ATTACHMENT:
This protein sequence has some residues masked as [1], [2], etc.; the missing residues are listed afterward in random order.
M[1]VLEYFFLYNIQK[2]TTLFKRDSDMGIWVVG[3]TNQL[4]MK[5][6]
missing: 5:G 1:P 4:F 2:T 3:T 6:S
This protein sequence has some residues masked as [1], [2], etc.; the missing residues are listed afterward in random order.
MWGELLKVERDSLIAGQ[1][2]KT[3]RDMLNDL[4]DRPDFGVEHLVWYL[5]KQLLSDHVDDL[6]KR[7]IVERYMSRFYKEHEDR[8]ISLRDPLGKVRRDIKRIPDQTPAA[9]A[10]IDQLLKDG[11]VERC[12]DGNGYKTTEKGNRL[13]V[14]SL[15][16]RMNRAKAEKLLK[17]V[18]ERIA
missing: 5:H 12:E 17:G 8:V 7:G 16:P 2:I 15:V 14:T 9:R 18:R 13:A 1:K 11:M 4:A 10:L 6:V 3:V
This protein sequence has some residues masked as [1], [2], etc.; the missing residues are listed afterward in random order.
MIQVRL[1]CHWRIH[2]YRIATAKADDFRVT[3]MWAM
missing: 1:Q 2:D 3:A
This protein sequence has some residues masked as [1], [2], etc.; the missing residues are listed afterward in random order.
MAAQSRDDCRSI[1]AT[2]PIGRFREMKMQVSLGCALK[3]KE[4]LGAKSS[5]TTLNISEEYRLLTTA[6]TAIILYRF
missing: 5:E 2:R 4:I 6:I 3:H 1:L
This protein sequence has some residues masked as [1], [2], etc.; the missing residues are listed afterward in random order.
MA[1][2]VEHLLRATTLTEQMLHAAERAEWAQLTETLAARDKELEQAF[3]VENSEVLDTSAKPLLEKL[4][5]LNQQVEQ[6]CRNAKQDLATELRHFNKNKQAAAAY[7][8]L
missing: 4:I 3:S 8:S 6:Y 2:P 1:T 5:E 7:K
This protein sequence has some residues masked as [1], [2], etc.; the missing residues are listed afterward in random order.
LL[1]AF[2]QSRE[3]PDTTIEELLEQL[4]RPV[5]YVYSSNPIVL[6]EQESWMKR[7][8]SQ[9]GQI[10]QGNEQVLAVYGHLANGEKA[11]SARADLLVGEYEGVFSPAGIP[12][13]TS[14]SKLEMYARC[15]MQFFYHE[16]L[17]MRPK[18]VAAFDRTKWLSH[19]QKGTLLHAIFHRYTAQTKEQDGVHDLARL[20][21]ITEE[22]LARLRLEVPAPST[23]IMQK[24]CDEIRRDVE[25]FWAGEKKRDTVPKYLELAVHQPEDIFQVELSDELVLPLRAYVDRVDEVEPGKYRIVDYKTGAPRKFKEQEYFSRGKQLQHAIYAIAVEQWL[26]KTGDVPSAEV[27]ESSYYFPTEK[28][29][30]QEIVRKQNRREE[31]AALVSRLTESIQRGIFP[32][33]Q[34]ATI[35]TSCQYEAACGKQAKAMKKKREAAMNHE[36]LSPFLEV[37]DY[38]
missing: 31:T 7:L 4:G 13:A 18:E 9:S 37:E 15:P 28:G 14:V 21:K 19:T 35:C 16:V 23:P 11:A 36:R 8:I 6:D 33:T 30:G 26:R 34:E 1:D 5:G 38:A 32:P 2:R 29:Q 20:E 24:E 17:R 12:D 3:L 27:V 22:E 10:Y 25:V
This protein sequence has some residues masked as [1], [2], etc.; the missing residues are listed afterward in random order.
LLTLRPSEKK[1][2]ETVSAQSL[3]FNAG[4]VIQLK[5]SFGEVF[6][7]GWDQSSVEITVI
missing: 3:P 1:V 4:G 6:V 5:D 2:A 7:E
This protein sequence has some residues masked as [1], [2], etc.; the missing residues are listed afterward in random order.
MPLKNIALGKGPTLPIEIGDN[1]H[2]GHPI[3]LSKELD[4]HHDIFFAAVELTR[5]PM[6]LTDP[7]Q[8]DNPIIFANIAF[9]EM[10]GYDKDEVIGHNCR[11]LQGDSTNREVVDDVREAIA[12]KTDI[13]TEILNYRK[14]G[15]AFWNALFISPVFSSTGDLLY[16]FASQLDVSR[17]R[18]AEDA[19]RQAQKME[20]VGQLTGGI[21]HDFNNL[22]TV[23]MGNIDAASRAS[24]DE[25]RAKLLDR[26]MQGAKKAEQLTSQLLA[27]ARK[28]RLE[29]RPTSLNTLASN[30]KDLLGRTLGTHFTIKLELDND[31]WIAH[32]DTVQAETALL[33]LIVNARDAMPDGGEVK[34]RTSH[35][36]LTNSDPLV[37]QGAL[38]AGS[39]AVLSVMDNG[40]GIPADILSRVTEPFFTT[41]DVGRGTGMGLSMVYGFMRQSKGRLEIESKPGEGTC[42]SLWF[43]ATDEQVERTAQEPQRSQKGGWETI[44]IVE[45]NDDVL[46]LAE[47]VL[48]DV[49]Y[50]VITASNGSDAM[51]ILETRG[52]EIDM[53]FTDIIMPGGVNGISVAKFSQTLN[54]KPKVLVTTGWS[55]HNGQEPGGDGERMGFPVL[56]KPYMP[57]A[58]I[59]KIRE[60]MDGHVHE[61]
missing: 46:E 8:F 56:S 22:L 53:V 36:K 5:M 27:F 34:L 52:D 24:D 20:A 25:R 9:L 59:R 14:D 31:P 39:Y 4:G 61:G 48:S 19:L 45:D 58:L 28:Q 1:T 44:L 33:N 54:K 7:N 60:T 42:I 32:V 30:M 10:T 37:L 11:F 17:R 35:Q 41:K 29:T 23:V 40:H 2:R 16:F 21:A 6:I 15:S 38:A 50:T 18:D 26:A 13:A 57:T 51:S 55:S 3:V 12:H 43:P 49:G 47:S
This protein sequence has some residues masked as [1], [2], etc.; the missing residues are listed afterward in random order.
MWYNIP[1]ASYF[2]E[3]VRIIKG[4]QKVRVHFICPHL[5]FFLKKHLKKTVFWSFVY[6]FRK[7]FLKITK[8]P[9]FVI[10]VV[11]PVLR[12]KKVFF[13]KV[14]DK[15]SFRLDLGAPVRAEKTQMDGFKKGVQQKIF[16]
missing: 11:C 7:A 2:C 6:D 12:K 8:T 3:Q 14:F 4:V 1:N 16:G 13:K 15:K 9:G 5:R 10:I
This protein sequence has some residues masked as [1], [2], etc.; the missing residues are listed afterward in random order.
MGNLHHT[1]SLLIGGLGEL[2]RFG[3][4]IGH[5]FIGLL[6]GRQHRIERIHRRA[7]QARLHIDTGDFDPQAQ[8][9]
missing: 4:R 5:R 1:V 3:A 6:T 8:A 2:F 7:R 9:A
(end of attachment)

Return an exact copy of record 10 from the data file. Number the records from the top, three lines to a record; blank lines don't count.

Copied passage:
This protein sequence has some residues masked as [1], [2], etc.; the missing residues are listed afterward in random order.
MGNLHHT[1]SLLIGGLGEL[2]RFG[3][4]IGH[5]FIGLL[6]GRQHRIERIHRRA[7]QARLHIDTGDFDPQAQ[8][9]
missing: 4:R 5:R 1:V 3:A 6:T 8:A 2:F 7:R 9:A